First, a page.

Back Society » Architecture » [Photos] Hai Phong Cafe Deviates From Hip Coffee Shop Trends, Returns to Old Vietnamese Architecture

1986 was a big year: the first studio Ghibli movie premiered; Haley's comet skimmed across the night sky; Maradona won the World Cup thanks to the infamous "hand of God" shot; Oprah Winfrey's show debuted; and Vietnam implemented the Doi Moi policies that would rapidly develop the country and profoundly affect people's daily lives.

While No. 1986 Coffee in Hai Phong doesn't pay particular homage to Japan's most famous animated film house or a hunk of frozen space rock, streaking its gaseous ambitions across the solar system, it is an anachronistic structure that seems the same today as it was 32 years ago. ArchDaily reports that the building eschews modern trends or styles, instead borrowing from traditional northern Vietnam details and classic materials to create a "miracle."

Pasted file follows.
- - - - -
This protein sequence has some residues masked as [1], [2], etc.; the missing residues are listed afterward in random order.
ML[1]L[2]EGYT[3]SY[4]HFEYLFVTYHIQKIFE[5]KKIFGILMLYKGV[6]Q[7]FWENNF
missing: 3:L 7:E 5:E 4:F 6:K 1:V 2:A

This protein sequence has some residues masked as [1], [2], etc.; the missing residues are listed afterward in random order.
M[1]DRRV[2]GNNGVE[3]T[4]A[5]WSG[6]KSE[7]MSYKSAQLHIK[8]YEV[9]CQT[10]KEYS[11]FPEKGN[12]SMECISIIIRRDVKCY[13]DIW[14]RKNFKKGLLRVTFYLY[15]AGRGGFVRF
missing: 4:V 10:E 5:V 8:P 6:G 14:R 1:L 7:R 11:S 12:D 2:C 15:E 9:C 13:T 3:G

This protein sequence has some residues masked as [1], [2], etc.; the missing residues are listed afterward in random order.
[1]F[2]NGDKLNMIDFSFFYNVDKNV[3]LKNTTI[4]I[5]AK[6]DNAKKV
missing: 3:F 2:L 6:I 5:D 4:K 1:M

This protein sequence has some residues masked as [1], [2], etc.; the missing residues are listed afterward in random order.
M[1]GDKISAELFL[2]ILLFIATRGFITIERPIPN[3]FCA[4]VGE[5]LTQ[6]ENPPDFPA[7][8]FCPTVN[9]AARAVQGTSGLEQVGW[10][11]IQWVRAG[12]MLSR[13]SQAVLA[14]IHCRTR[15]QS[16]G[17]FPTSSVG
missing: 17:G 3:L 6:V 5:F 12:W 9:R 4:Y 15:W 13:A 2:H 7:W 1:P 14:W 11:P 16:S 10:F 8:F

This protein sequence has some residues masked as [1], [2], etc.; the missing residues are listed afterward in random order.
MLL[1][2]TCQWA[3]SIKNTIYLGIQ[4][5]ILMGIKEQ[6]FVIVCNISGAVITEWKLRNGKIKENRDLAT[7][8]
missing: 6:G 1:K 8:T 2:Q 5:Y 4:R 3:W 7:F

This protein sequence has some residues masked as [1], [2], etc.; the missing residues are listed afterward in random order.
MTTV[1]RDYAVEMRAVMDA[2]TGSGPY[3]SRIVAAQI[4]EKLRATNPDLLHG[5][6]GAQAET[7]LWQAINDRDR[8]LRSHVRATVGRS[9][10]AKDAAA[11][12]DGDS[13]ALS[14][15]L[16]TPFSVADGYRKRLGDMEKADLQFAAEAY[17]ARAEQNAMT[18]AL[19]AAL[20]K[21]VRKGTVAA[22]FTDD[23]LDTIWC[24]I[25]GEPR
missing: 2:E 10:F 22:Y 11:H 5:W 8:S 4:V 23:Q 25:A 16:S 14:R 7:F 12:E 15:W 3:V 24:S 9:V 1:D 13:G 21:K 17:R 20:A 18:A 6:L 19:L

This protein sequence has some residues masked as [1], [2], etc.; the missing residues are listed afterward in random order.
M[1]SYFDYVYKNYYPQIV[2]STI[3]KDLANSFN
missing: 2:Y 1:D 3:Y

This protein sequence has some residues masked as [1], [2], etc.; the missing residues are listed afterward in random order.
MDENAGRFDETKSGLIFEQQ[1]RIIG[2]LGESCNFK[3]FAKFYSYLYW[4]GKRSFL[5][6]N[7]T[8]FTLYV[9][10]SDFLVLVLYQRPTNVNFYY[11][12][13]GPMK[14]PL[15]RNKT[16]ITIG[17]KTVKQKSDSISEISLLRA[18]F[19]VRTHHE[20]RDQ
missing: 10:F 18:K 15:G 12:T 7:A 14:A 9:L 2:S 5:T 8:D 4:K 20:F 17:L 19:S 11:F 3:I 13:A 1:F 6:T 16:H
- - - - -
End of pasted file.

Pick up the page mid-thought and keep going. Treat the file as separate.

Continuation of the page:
A large brick facade split in the middle leads into an open lobby that draws inspiration from the traditional mỏ quạ scarves worn by northern women, according to Le House. Guests stroll past wooden chairs, tables, small trees and planted shrubs toward the wood-railed staircase that leads to the second floor. 

The Hai Phong coffee shop isn't littered with retro knick-knacks nor is it a bright, sleek testament to minimalist coffee preparation. The barista bar is tucked in the back, leaving room for the warm tables and understated bookshelf. The large ceiling and wall windows let daytime light spill in and reveal the sprawling night sky. 

Visit the coffee shop's Instagram or take a look below to see what the spot looks like when filled with selfie-obsessed latte-sippers:

[Photos by Hiroyuki OKi]

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